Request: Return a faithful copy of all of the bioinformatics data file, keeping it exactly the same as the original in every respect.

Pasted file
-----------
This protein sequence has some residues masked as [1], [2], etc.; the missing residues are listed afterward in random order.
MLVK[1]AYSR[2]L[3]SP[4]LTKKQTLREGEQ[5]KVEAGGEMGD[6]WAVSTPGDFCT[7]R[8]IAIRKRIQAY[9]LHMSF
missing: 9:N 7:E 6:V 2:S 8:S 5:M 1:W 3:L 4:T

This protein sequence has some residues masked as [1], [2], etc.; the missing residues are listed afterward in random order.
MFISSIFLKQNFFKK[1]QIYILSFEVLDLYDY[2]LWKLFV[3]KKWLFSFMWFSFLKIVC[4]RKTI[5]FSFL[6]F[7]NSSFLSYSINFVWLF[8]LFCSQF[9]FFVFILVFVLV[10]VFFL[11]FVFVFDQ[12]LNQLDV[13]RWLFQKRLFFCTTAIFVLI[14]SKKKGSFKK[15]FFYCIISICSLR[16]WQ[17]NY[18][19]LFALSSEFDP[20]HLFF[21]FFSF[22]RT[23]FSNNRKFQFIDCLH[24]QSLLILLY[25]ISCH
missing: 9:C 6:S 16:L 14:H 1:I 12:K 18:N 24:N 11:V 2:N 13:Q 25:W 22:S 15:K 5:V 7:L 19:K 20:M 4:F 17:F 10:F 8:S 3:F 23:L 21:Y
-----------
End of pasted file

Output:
This protein sequence has some residues masked as [1], [2], etc.; the missing residues are listed afterward in random order.
MLVK[1]AYSR[2]L[3]SP[4]LTKKQTLREGEQ[5]KVEAGGEMGD[6]WAVSTPGDFCT[7]R[8]IAIRKRIQAY[9]LHMSF
missing: 9:N 7:E 6:V 2:S 8:S 5:M 1:W 3:L 4:T

This protein sequence has some residues masked as [1], [2], etc.; the missing residues are listed afterward in random order.
MFISSIFLKQNFFKK[1]QIYILSFEVLDLYDY[2]LWKLFV[3]KKWLFSFMWFSFLKIVC[4]RKTI[5]FSFL[6]F[7]NSSFLSYSINFVWLF[8]LFCSQF[9]FFVFILVFVLV[10]VFFL[11]FVFVFDQ[12]LNQLDV[13]RWLFQKRLFFCTTAIFVLI[14]SKKKGSFKK[15]FFYCIISICSLR[16]WQ[17]NY[18][19]LFALSSEFDP[20]HLFF[21]FFSF[22]RT[23]FSNNRKFQFIDCLH[24]QSLLILLY[25]ISCH
missing: 9:C 6:S 16:L 14:H 1:I 12:K 18:N 24:N 11:V 2:N 13:Q 25:W 22:S 15:K 5:V 7:L 19:K 20:M 4:F 17:F 10:F 8:S 3:F 23:L 21:Y